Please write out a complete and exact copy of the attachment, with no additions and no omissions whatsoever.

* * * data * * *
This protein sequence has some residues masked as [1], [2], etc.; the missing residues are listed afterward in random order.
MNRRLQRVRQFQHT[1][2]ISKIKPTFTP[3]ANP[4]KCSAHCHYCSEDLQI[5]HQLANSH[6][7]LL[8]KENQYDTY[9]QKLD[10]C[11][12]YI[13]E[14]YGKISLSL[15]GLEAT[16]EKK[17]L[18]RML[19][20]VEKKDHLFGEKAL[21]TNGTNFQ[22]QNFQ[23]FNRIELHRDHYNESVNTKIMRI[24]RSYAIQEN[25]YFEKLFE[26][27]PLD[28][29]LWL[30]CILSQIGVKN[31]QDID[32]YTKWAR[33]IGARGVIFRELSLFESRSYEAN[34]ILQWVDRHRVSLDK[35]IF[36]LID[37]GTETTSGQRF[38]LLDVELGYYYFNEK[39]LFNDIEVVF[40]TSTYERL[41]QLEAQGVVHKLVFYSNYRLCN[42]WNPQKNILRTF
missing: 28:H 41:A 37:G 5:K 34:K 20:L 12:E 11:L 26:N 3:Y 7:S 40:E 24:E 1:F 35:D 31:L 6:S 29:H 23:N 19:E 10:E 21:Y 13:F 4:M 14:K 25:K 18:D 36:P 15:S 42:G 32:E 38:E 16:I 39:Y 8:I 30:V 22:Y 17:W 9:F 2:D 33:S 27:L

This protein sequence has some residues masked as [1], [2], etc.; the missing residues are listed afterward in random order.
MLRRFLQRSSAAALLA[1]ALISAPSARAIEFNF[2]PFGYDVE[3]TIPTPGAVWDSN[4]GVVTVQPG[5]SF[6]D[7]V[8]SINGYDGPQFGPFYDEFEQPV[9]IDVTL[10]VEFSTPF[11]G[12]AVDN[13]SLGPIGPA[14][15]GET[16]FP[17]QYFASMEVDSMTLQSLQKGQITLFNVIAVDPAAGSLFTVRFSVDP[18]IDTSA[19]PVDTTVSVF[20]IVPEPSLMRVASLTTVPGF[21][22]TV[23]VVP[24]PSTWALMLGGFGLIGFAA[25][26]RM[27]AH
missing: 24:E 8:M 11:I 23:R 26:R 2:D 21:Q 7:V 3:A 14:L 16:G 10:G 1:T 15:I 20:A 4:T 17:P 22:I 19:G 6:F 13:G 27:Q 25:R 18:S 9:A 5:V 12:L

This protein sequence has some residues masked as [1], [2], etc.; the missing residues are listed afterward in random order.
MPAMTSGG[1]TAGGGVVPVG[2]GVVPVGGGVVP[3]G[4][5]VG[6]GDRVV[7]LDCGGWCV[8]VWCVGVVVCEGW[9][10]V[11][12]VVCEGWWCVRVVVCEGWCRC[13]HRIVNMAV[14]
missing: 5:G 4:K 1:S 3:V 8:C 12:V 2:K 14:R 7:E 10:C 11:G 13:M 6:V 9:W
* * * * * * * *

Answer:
This protein sequence has some residues masked as [1], [2], etc.; the missing residues are listed afterward in random order.
MNRRLQRVRQFQHT[1][2]ISKIKPTFTP[3]ANP[4]KCSAHCHYCSEDLQI[5]HQLANSH[6][7]LL[8]KENQYDTY[9]QKLD[10]C[11][12]YI[13]E[14]YGKISLSL[15]GLEAT[16]EKK[17]L[18]RML[19][20]VEKKDHLFGEKAL[21]TNGTNFQ[22]QNFQ[23]FNRIELHRDHYNESVNTKIMRI[24]RSYAIQEN[25]YFEKLFE[26][27]PLD[28][29]LWL[30]CILSQIGVKN[31]QDID[32]YTKWAR[33]IGARGVIFRELSLFESRSYEAN[34]ILQWVDRHRVSLDK[35]IF[36]LID[37]GTETTSGQRF[38]LLDVELGYYYFNEK[39]LFNDIEVVF[40]TSTYERL[41]QLEAQGVVHKLVFYSNYRLCN[42]WNPQKNILRTF
missing: 28:H 41:A 37:G 5:K 34:K 20:L 12:E 11:L 26:N 3:Y 7:S 40:E 24:E 1:F 35:D 31:L 6:S 29:H 23:N 19:E 10:E 21:Y 13:F 4:M 14:K 25:K 18:D 36:P 15:S 42:G 32:E 38:E 16:I 39:Y 8:I 30:V 22:Y 17:W 9:F 2:D 33:S 27:L

This protein sequence has some residues masked as [1], [2], etc.; the missing residues are listed afterward in random order.
MLRRFLQRSSAAALLA[1]ALISAPSARAIEFNF[2]PFGYDVE[3]TIPTPGAVWDSN[4]GVVTVQPG[5]SF[6]D[7]V[8]SINGYDGPQFGPFYDEFEQPV[9]IDVTL[10]VEFSTPF[11]G[12]AVDN[13]SLGPIGPA[14][15]GET[16]FP[17]QYFASMEVDSMTLQSLQKGQITLFNVIAVDPAAGSLFTVRFSVDP[18]IDTSA[19]PVDTTVSVF[20]IVPEPSLMRVASLTTVPGF[21][22]TV[23]VVP[24]PSTWALMLGGFGLIGFAA[25][26]RM[27]AH
missing: 24:E 8:M 11:I 23:R 26:R 2:D 21:Q 7:V 3:A 14:L 16:G 10:G 1:T 15:I 20:A 4:T 17:P 22:I 19:G 6:F 13:G 27:Q 25:R 18:S 9:A 5:V 12:L

This protein sequence has some residues masked as [1], [2], etc.; the missing residues are listed afterward in random order.
MPAMTSGG[1]TAGGGVVPVG[2]GVVPVGGGVVP[3]G[4][5]VG[6]GDRVV[7]LDCGGWCV[8]VWCVGVVVCEGW[9][10]V[11][12]VVCEGWWCVRVVVCEGWCRC[13]HRIVNMAV[14]
missing: 5:G 4:K 1:S 3:V 8:C 12:V 2:K 14:R 7:E 10:C 11:G 13:M 6:V 9:W